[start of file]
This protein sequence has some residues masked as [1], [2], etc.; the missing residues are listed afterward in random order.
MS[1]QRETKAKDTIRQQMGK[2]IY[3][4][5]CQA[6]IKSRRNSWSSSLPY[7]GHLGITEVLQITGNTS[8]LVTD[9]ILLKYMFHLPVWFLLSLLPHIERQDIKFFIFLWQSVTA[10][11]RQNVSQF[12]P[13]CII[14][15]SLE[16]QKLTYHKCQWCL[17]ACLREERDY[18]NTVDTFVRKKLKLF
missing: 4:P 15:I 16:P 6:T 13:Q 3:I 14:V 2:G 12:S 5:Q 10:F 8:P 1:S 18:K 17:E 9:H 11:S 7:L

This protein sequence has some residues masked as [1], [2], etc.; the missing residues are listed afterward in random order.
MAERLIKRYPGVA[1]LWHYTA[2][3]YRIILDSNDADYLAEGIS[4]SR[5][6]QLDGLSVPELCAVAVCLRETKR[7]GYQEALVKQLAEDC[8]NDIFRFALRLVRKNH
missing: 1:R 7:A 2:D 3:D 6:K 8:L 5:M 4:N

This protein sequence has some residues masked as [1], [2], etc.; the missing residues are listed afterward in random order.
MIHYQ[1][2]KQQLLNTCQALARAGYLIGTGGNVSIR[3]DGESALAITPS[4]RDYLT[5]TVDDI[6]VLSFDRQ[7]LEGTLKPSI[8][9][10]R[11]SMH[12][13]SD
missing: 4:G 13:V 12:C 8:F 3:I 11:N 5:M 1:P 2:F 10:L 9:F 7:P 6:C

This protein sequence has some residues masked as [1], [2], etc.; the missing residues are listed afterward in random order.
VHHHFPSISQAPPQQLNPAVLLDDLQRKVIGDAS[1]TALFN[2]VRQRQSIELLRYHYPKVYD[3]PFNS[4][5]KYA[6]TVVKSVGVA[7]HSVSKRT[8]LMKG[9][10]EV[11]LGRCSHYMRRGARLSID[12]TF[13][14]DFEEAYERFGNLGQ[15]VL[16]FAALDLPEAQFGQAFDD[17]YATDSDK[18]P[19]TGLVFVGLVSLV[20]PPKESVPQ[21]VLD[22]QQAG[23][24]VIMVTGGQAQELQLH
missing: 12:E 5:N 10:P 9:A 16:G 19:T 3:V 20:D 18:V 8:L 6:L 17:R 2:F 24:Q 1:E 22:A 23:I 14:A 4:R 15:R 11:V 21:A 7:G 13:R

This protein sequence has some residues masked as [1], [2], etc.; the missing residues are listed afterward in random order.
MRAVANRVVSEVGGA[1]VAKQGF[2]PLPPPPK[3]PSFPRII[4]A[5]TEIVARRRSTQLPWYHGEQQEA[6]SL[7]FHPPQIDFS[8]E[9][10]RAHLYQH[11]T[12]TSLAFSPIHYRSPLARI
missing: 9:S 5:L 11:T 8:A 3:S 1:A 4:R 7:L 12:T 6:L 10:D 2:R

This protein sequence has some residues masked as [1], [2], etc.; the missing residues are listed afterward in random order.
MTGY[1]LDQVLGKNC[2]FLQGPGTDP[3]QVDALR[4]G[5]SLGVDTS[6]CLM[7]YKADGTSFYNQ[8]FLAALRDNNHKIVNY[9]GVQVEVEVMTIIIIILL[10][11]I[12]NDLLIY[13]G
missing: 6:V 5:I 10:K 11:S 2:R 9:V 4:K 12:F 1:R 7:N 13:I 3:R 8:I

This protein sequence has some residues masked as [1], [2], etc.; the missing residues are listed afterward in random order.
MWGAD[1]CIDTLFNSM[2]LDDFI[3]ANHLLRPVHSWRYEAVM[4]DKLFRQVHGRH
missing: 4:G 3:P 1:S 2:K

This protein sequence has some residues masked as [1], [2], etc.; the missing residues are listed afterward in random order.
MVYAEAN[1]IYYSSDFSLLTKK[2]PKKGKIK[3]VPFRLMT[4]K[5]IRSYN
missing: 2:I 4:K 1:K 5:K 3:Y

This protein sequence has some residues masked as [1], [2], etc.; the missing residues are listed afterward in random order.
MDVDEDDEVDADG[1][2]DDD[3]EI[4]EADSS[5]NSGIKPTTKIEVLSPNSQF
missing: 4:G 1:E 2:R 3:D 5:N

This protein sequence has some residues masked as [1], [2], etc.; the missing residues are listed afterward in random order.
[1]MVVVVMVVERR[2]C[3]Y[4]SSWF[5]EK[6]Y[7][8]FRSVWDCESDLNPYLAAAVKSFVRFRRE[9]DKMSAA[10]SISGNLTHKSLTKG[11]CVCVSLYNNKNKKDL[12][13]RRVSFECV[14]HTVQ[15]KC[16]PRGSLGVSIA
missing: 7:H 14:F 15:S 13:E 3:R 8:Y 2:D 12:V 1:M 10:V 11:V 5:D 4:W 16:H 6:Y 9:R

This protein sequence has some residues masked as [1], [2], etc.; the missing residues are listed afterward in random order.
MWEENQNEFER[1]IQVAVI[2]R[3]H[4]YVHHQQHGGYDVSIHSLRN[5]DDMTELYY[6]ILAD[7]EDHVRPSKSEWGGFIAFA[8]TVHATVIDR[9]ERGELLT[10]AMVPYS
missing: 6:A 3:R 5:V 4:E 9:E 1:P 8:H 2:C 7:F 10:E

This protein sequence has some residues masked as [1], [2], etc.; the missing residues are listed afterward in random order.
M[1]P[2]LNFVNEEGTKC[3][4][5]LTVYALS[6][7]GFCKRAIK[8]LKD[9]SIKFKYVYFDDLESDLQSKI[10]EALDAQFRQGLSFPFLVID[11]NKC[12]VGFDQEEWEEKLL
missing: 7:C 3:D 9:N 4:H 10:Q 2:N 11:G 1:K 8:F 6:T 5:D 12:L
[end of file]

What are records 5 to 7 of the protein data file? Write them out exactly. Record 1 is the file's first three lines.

This protein sequence has some residues masked as [1], [2], etc.; the missing residues are listed afterward in random order.
MRAVANRVVSEVGGA[1]VAKQGF[2]PLPPPPK[3]PSFPRII[4]A[5]TEIVARRRSTQLPWYHGEQQEA[6]SL[7]FHPPQIDFS[8]E[9][10]RAHLYQH[11]T[12]TSLAFSPIHYRSPLARI
missing: 9:S 5:L 11:T 8:A 3:S 1:A 4:R 7:L 12:T 6:L 10:D 2:R

This protein sequence has some residues masked as [1], [2], etc.; the missing residues are listed afterward in random order.
MTGY[1]LDQVLGKNC[2]FLQGPGTDP[3]QVDALR[4]G[5]SLGVDTS[6]CLM[7]YKADGTSFYNQ[8]FLAALRDNNHKIVNY[9]GVQVEVEVMTIIIIILL[10][11]I[12]NDLLIY[13]G
missing: 6:V 5:I 10:K 11:S 2:R 9:V 4:K 12:F 1:R 7:N 13:I 3:R 8:I

This protein sequence has some residues masked as [1], [2], etc.; the missing residues are listed afterward in random order.
MWGAD[1]CIDTLFNSM[2]LDDFI[3]ANHLLRPVHSWRYEAVM[4]DKLFRQVHGRH
missing: 4:G 3:P 1:S 2:K